Surveying the Political Spectrum: Students Meet Alumni in Albany
It’s a city of rich history, diverse politics and intense debate. But not only is Albany the capital of the Empire State – it’s also the home of a tremendous amount of St. John’s University alumni. And during the Alumni Insider’s View (AIV)… New York State Capital program, students got to travel to Albany to meet many of these accomplished professionals.
“Our alumni are so eager to stay connected,” said Elisa Douglas ’05C, Assistant Director, Office of Alumni Relations. “We’re so grateful that so many of them take the time out of their day to meet with our students here in Albany and share their expertise during insightful panel discussions. And I would also like to thank Bond, Schoeneck & King, PLLC and Harrington, Ocko & Monk for their contributions and support of the program.”
“Today, a St. John’s education means something so much different than what it meant when I graduated,” said Hon. Joseph P. Addabbo, Jr. ’86CBA. “The University continues to improve, providing you with a global education, setting you on the perfect path to a great career. Whether you want to pursue politics or any related field, St. John’s will absolutely provide you with the tools you need.”
Hon. Mark Gjonaj ’90SVC, ’92CBA, meanwhile, shared his personal story with the students, explaining the awe he felt when first arriving in Albany as a newly-elected assemblyman.
He added, “But, ultimately, it takes action to get here. When you see something you don’t like in this world, you can either accept it and do nothing, or roll up your sleeves and become part of the solution. St. John’s taught me to do the latter, and I recommend the same to you.”
The second panel of the day focused on the ancillary fields associated with politics, including governmental law, lobbying and consulting. One of the panelists, Patrick A. Lespinasse ’00C, currently serves as Deputy Director of Government and External Affairs for Verizon, and he discussed his personal philosophy – one that he developed at St. John’s – which allowed him to ultimately reach his career goals.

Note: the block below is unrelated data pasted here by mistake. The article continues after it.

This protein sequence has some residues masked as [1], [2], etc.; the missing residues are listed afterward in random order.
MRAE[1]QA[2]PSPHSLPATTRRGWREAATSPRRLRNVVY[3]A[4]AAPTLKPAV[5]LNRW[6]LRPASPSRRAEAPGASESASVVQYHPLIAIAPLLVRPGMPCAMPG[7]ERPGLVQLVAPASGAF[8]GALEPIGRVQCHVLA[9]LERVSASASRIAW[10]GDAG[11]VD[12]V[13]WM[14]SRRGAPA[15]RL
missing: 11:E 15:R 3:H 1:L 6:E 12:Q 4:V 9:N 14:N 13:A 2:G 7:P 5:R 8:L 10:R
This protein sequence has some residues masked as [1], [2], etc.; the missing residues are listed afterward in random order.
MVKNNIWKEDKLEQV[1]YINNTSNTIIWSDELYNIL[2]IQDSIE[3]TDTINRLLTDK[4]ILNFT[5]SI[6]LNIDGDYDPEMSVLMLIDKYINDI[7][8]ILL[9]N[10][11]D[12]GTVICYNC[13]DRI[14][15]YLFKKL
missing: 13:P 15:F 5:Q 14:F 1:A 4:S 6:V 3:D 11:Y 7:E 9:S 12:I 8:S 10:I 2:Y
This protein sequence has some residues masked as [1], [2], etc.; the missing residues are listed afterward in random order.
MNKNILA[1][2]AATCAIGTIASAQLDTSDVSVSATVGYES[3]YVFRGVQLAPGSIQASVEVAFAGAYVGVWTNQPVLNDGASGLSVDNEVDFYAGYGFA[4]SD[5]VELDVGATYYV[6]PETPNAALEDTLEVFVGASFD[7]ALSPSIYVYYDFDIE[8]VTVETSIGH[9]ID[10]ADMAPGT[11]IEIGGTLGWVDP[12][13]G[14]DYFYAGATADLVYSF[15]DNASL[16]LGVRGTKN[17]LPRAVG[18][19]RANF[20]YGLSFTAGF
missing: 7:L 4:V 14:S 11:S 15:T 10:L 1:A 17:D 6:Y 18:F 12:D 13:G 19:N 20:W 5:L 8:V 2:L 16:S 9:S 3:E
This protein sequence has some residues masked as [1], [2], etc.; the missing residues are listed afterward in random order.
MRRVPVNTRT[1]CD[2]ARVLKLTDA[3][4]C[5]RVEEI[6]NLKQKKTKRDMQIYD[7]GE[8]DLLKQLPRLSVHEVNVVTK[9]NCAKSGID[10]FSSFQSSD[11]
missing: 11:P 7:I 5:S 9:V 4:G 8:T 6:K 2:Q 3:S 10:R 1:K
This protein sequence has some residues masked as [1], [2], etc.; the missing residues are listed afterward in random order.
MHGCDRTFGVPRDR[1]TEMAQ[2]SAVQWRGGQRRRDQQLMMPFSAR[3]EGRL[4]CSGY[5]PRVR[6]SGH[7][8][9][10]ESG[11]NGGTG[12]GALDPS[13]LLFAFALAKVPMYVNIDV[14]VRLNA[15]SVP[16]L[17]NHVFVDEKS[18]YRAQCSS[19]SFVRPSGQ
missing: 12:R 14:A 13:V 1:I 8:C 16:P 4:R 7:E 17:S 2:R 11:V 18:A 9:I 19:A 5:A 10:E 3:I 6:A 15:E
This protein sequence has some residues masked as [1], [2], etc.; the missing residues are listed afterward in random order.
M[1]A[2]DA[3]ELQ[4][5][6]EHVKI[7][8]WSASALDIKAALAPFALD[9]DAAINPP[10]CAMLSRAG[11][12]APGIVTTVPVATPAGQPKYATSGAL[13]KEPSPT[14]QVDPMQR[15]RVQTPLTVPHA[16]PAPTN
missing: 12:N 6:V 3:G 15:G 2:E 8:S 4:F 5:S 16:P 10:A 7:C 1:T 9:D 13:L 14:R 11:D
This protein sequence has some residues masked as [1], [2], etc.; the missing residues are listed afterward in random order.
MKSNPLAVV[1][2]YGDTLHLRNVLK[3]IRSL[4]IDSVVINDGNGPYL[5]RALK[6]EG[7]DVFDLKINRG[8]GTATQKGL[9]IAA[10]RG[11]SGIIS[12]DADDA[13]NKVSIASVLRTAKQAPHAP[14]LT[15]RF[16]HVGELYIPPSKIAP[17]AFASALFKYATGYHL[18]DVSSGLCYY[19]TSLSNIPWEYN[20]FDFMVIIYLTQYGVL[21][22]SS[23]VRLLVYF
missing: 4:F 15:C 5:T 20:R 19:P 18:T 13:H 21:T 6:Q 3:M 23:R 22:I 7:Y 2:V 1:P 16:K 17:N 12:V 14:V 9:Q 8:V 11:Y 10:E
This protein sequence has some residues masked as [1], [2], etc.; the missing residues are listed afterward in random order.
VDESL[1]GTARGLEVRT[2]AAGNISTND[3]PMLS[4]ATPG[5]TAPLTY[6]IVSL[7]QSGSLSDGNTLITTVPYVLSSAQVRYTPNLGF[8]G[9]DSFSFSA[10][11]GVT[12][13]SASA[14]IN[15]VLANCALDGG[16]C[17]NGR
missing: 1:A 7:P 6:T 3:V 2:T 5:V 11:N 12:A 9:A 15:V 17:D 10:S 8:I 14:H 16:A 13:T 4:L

“Your reputation is everything,” he explained. “A St. John’s professor once told me that whatever you do in the professional world, you need to ask yourself: will I be comfortable if this made the front page of tomorrow’s New York Times? And if you live by that code, you’ll develop the right type of reputation in this town, one that will take you places.”
Other panelists, like Patricia Reilly ’74C, ’75G, commented on the unique role of being a female professional in Albany. A Consultant/Lobbyist at Bolton-St. John’s, LLC, Reilly discussed how her time at St. John’s prepared her for the traditionally male-dominated world of politics, in addition to instilling in her a strong sense of confidence.
“I was one of only five women in my class at St. John’s who majored in Government and Politics,” she noted. “A lot has changed since then, but I always say that I am where I am in life only because the good men and women of St. John’s helped me get there. The bottom line is, politics is a profession that allows you to assist people – regardless of gender, race or creed – and 95% of those in the field serve morally and competently.”
“It’s the type of opportunity that you can’t replicate,” said Robert Pino ’13GEd, an aspiring teacher. “Being there in person is completely different from simply watching C-SPAN. And we even got to speak directly with some of the politicians, discussing issues that are important, like standardized testing.”
At a networking reception afterward, students handed out their business cards to alumni. They chatted about their time at St. John’s and discussed why networking is so important in today’s professional world.
“I’ve always felt that politics is my calling,” said Sibil Jacob ’13CPS, who hopes to one day work in state politics. “To meet so many alumni – people who we share a real connection with – was tremendous. These are genuine people, and their stories and advice have inspired me to pursue politics now more than ever.”
She added, “Here in Albany, speaking with our alumni: I know now that this is where I’m supposed to be.”